– it is an easy entry point for clients not 100% sure about working with me
– we can easily discuss and price-up changes that arise during each sprint
– if it’s not working for either party and the project does not reach completion, I still get paid for the work done – often not possible to quantify with a flat rate job with one outcome

The Negatives

– it is an unusual approach for design work and might confuse / deter clients
– charging for ‘ideas’ may put some clients off from the outset
– as with hourly – clients may be unwilling to enter into a project with an unknown final price. The solution here may be to offer an estimate or even a Max price.
What are your thoughts? Do you, as a designer, use this method?
13 Apr

Relocating as a freelancer

 

I’m about to relocate 3 hours across the country from Birmingham to Brighton. To my American readers that may not seem very far (I know people who’ve moved from New York to LA), but it’s still a big deal to me. I’ve been talking about moving for about 3 years and I’m not going to lie – the main reason it’s taken me so long to actually do it, is my business.

 

I’ve been extremely lucky to have worked with some great people in and around Birmingham. It’s a big city strong communities in the digital, arts, heritage and local authority fields. I’ve done interesting projects and had great feedback, and so word has spread and I now have clients all over the country.
However, this hasn’t stopped the concerns.

– Will my current clients keep me on, once I’ve moved?
– Will my current cheerleaders (my network in Birmingham) continue to spread the word about me?
– How easy will it be to meet new people, and potential clients, in Brighton?
– Will my freelance business take a hit after I’ve moved?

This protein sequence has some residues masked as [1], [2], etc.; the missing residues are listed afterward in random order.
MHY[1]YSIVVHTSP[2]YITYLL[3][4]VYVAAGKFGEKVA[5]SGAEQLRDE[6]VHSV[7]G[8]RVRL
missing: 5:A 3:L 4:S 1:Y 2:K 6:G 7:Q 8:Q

Here’s my advice:

Keep people informed
Current clients – Back in December I emailed my largest clients and let them know I’d be moving. Word was starting to get out and I wanted to assure them that I would continue to be available for future work. Several of them messaged back, wishing me luck and saying they’d continue to book me in the future.

New clients – Since deciding to move I’ve had several new Birmingham-based clients come on board. I’ve been up-front with them about the relocation and assured them that I’ll still be available (apart from on my move day!)

Via my website / social media – I’ve kept more public discussions of my move under wraps until a little closer to me leaving. I was concerned that it may put people off contacting me about new work.

 

Find a co-working space
Joining a co-working space will be a great way to meet new people, both socially and for work purposes. Brighton has several to choose from but I’ve settled with The Skiff, which seems to have a laid back vibe and a digital/tech-heavy membership. It also means I get membership to the Wired Sussex network, which means more people and access to jobs and projects forums.  I’m planning to visit the The Skiff 2.5 days a week, and will work from home for the rest of the time. Hopefully with a cat.

 

Find other communities
I’ve used meetups.com to find relevant groups in Brighton, and joined them. I”m not even there yet and my diary is full of things to get along to, when I land. These are a mix of work-related and personal interest groups.

 

I’ve also volunteered myself to help revive Brighton Hacks and Hackers which should be a lot of fun and great way to meet people.

 

Lurk like crazy
Social media has been great and tapping into the Brighton scene from a distance, although it was been more successful for my social life than my work life, at the moment. I’ve:
– set up a Brighton Instagram account  – no posts yet but following a lot of bars, pubs, cafes, magazines + venues.
– made a Twitter list of creative and digital organisations and people across the city

 

Save up
I’ve had a good couple of years and have managed to save some money in my business account, so I can pay myself and keep my things running for 5/6 months. Hopefully it won’t come to that but it means I won’t have to take any old job that comes along and I can actually spend some time enjoying my new life in Brighton.

 

 

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All content (c) Caroline Beavon 2020